It plays a critical part in this chase too, but is put to very different use. As I explain in my analysis of the film, Star Trek Into Darkness explores the nature of good and evil, showing that the concepts are universal and can’t be eradicated. As the chase becomes more frenzied and Spock finally catches up with Khan, ‘Ode to Harrison’ comes to dominate the soundtrack, not just showing Khan’s evil (as we’d expect), but also tapping into the latent anger within Spock.

So essentially, ‘Ode to Harrison’ becomes ‘Ode to Spock’ too, with Giacchino’s theme working to finalise what the film has been saying throughout. Good and evil exist within all of us: we must control our darker impulses and seek to bring out only what’s good.

What do you think of this moment and Michael Giacchino’s score for the film? Let me know in the comments.

Greetings and Salutations

Hello to you. This is a pretty new blog, so I thought I’d be all nice and polite and introduce myself. So, hello. My name is Paul. I’m 32 years old, and enjoy films, science fiction, animation, film soundtracks, comic books, books, and more than anything else, the films of the Walt Disney Studio and Steven Spielberg. I even have an entirely different blog about the latter.

My favourite films ever ever ever include The Apartment, Close Encounters of the Third Kind, Sleeping Beauty, It’s A Wonderful Life, and little-seen space documentary The Star Wars. In recent years, I have enjoyed the likes of Star Trek Into Darkness, Tomorrowland (both hideously misunderstood) and am currently utterly in love with Spielberg’s The BFG. You can tell because I wrote 3,000 words about it.

I’m a big history fan, and love watching history documentaries. This fascination ties into my pop culture passions: I see my Spielberg site as something of an online museum (I’m also incredibly pretentious!) and one of the things I adore about Disney is their heritage. I could spend hours reading about the Parks (despite, sadly, only ever being to the Paris one) and poring through concept art from their films.

I’m a very very shy person and struggle to talk to people verbally, so this blog is as much about trying to build my confidence as it is about expressing my love for the things I enjoy. Hopefully it won’t come off as too indulgent.

Anyways, I hope you enjoy what I put out 🙂

The Mouse House Movie Club #1: The Hunchback of Notre Dame

Welcome to The Mouse House Movie Club. Each week (or whenever I get the chance), I dig out a Disney film (either animated or live action) from my shelf, pick a Disney short, and watch both together in one superb evening of Disneyfied goodness. I then write about it in a blog much like (well, exactly like) the one you’re about to read. So, without further ado, here’s this week’s edition of The Mouse House Movie Club.

Short Film: Canine Casanova, in which Pluto attempts to get his rocks off with a saucy lady dog.
Feature Presentation: The Hunchback of Notre Dame, in which Disney tackles classic French literature with maturity, heart, and really bloody good songs.

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Canine Casanova
I’m a huge fan of Pluto, so when the random generator I use to select each short film plucked out Canine Casanova, I was delighted (doubly so because I watched it on National Dog Day and that made my shambolic approach to life seem carefully considered and beautifully planned). Sadly, Canine Casanova is only mid-level Pluto.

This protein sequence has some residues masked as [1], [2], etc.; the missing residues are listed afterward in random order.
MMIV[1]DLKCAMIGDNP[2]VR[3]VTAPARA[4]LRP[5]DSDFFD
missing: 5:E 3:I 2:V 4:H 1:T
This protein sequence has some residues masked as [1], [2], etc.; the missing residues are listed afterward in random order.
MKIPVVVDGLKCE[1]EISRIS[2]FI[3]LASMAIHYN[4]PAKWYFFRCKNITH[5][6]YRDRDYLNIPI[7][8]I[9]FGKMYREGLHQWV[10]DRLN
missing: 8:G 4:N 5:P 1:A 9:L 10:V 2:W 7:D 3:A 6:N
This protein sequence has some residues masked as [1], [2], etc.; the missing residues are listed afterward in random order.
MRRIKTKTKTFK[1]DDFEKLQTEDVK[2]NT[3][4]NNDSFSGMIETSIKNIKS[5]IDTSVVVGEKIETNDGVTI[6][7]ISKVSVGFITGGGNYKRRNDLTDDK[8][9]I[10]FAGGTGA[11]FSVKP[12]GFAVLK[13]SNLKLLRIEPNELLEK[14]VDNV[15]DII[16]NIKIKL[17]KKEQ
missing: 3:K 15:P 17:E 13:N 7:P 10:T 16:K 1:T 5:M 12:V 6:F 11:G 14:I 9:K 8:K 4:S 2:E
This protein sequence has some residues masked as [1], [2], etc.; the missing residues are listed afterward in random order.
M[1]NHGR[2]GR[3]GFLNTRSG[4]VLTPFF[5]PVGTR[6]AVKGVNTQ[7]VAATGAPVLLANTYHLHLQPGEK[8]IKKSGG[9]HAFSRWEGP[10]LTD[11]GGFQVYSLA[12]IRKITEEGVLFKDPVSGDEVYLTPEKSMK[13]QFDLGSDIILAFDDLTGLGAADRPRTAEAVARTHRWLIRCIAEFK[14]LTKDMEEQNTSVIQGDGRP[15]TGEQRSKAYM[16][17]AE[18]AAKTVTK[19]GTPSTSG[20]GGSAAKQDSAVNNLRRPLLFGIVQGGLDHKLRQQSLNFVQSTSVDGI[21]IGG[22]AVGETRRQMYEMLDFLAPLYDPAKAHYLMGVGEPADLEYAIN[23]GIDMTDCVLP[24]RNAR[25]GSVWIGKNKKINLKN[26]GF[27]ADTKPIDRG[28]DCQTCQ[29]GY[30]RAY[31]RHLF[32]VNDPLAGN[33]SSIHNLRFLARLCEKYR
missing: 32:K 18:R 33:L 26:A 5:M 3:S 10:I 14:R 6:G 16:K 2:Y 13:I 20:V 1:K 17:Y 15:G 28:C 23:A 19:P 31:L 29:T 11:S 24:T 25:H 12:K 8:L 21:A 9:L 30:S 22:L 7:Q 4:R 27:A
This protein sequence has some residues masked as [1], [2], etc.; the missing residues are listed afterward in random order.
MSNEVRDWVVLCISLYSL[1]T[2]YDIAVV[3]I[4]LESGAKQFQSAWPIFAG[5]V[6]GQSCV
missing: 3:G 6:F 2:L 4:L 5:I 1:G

The best Pluto films are those where he gets to run through the whole gamut of emotion. He’s one of the great silent movie stars, and silent stars work best when they’re being plunged from one extreme emotion to the next. Look, for example, at A Gentleman’s Gentleman, Mickey and the Seal, or Pluto’s Christmas Tree. In all three, our canine chum goes through the emotional wringer, and that allows animators and writers to bring genuine comedy gold out of him.

Canine Casanova begins as a silly love story and segues fairly awkwardly into an action story involving a local dog pound. It’s not bad by any means, but the scenario simply doesn’t play to Pluto’s strengths. Shame. Happy National Dog Day anyway, boy.

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The Hunchback of Notre Dame
It took me a little while to fall in love with Hunchback. I’d always sorta respected the film more than loved it, but re-watching it for the first time in a long time last year awakened me to its virtues. Giving it another look for this project only enhanced that admiration.

Topsy turvy, upsy daysy
The first thing to note about Hunchback is how unusual it is in comparison with its fellow Renaissance films. There are no princesses here and no cute animals. We get some sidekicks in the shape of Quasimodo’s gargoyle friends, but they’re pretty marginal in comparison to Sebastian, Abu, or Timon and Pumba. This is a respectful, mature, and often very dark take on a classic of French literature.

Where it does trade of Disney tropes, it actually subverts them. Gender roles are flipped here, with Quasimodo playing the lost and longing Princess striving to get out into the world (he even has the ‘I Want’ song, the stirring ‘Out There’) and Esmeralda possessing most of the agency (until, sadly, the end where she becomes a bit of a damsel in distress).

It’s a clever reversal, and one that adds to the film’s sense of maturity and the characters’ richness. In the same way that Frozen would impress audiences by flipping our expectations on their heads, Hunchback throws convention out the window, delivering a refreshing angle and characters who feel much more than mere cliches. The Renaissance was seven years old by the time Hunchback came out, so that feat is not only pretty impressive but vital in keeping the momentum going.